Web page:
Yes, the states are falling like dominoes: just yesterday Ohio passed an abortion law whose enforcement mechanism is similar to that of Texas, but the restrictions on abortion are even more stringent. Read the article from The Hill by clicking on the screenshot:
The bill, called the 2363 Act, which the lawmakers said is the number of children lost to abortion everyday in the U.S., seeks to ban all abortions in Ohio and, like the Texas law, empower “any person” to bring civil action against an individual who performs and abortion or “knowingly engages in conduct that aids or abets the performance or inducement of an abortion.”
Individuals who filed such lawsuits will be permitted to ask for $10,000 or more, according to Cleveland.com.ADVERTISEMENT
The legislation does not include exceptions for rape or incest, but it would shield abortion patients from being sued by individuals who may have gotten them pregnant through rape or another form of sexual violence.
Well goody goody for that last stipulation! The difference between Ohio and Texas is not only that generous stipulation, but the declaration of illegality of all abortions (for Texas it’s when there’s a fetal heartbeat—about six weeks after conception).
Can you guess which party introduced the bill? You won’t be wrong? One more excerpt:
“The sanctity of human life, born and preborn, must be preserved in Ohio,” Powell said, according to Cleveland.com. “The 2363 Act is about protecting our fundamental, constitutional right to be born and live. Abortion kills children, scars families, and harms women. We can and must do better.”
Ohio House Minority Leader Emilia Sykes (D) slammed the bill, calling it “an egregious assault on women, a dangerous attack on healthcare rights and an embarrassment for our state,” adding that “Ohio Republicans want to control women, but we won’t be silent.”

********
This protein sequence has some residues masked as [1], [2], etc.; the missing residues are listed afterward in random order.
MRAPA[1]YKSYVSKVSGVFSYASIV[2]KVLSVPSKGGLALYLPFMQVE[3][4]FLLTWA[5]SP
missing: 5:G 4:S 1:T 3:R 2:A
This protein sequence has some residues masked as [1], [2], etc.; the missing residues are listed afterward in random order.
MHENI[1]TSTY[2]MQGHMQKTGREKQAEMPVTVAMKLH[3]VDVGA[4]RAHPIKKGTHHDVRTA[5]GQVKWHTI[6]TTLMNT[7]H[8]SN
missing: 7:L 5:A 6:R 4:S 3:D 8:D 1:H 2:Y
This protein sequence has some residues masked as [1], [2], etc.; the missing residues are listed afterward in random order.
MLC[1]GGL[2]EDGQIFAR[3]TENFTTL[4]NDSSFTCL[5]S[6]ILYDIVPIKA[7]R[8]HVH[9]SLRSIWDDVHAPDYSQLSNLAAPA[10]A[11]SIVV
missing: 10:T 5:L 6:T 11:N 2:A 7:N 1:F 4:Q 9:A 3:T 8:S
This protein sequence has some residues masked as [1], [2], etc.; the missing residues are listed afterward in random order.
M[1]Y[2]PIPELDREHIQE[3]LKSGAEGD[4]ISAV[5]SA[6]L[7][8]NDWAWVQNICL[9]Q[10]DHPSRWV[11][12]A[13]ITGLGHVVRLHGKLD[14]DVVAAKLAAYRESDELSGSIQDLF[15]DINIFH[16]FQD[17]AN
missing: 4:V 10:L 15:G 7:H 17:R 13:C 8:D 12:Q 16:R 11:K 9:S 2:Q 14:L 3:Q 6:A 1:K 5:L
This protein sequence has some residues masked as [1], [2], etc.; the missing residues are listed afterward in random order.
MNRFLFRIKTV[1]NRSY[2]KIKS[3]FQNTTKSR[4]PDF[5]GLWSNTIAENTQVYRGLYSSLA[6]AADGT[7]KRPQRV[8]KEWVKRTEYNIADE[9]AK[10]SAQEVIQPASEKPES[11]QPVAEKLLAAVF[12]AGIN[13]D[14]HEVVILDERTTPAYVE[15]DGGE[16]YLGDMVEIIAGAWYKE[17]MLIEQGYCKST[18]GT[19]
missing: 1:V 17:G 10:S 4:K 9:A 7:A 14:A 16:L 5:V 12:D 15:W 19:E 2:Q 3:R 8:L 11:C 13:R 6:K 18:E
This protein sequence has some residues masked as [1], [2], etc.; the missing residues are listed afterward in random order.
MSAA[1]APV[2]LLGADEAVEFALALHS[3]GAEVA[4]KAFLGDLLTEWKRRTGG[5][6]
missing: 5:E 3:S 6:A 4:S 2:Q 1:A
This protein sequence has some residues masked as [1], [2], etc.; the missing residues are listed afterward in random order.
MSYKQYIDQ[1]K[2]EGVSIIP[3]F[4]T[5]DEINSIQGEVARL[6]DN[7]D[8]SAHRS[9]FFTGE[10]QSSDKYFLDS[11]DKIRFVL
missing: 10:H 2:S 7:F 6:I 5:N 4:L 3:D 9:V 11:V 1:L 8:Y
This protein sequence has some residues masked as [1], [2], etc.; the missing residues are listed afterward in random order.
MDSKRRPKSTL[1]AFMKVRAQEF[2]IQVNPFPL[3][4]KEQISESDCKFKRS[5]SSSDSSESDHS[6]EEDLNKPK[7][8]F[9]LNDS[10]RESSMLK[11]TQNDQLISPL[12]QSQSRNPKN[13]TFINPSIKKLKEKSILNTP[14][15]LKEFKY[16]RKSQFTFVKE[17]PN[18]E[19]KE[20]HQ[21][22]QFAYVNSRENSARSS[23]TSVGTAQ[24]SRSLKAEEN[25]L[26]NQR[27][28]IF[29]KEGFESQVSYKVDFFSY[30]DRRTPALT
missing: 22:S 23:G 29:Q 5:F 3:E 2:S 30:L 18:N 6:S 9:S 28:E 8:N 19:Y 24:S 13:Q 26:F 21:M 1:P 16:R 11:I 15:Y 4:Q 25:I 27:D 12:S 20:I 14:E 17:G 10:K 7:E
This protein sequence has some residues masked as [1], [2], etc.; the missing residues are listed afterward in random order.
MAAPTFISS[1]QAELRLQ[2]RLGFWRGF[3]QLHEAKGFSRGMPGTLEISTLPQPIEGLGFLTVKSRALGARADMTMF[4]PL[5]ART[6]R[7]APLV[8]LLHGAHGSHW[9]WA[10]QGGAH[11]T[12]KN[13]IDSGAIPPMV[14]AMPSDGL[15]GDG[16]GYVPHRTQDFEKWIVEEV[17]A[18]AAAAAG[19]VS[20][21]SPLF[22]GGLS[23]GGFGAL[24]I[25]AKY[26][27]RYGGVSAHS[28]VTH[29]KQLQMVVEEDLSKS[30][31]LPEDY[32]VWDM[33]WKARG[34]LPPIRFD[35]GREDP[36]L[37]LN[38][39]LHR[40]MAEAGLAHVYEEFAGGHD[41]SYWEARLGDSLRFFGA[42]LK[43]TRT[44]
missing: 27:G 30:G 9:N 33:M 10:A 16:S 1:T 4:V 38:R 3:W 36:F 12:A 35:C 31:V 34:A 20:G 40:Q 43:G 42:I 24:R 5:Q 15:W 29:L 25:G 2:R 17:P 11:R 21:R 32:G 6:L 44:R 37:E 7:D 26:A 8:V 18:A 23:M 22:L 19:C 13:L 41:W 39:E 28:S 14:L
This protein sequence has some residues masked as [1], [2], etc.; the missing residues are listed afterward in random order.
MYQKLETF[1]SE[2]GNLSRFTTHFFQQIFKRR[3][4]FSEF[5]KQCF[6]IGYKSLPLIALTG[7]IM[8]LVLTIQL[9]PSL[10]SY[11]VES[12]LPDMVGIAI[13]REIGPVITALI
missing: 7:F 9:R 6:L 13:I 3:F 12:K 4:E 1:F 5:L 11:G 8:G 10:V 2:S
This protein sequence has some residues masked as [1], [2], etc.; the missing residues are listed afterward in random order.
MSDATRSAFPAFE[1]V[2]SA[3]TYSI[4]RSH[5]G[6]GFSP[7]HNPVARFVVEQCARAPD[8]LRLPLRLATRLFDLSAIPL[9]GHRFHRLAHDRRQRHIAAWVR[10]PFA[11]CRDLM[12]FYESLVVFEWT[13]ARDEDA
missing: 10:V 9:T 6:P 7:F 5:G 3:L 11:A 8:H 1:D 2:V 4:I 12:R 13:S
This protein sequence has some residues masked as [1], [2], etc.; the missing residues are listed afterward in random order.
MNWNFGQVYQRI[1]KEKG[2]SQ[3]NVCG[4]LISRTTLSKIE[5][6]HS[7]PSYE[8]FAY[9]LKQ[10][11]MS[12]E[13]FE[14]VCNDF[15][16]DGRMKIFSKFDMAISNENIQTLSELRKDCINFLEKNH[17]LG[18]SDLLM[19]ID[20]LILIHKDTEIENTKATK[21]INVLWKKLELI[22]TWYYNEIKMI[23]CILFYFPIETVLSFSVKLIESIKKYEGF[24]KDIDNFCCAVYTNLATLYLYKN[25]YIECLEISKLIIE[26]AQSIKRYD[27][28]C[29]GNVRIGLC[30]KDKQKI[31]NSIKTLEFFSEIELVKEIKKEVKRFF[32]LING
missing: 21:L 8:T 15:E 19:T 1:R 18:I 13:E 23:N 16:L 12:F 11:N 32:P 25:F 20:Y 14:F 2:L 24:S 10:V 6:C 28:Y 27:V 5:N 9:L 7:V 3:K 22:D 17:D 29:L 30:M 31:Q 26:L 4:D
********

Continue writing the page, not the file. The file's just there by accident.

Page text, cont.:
“Criminalizing care will disproportionately impact women of color, nonbinary people and those already at a disadvantage in our health and criminal justice system. …Once again, Republicans are showing that the everyday needs of Ohioans are less important than scoring political points, likes and retweets,” Sykes said, according to Cleveland.com.
I wish they hadn’t racialized the bill in this way. I think pro-choice is the right thing to do for everyone, and is not a palliative for racism. It’s like arguing for gun control because guns disproportionately kill people of color. Anyway, if Roe v. Wade is overturned by the Supreme Court, which is at this moment adjudicating the Texas bill, regulation of abortion will be thrown back to the states, and this kind of thing will be passed in many states. I’m pretty sure that the Supremes won’t allow the “vigilante enforcement” procedure to stand, but without Roe v. Wade Ohio’s bill won’t need it.
You can read the ten-page bill by clicking on its first page below:
Here’s the heartbeat of the bill; note the cribbing from the Declaration of Independence:
And you have four years to bring suit and get your $10,000 reward for incriminating people. Note that the woman who has the abortion herself cannot be sued; it’s an attempt to stop abortion by intimidating abortion providers.
Since the Ohio legislature is majority Republican, and the governor is also Republican, things don’t look good.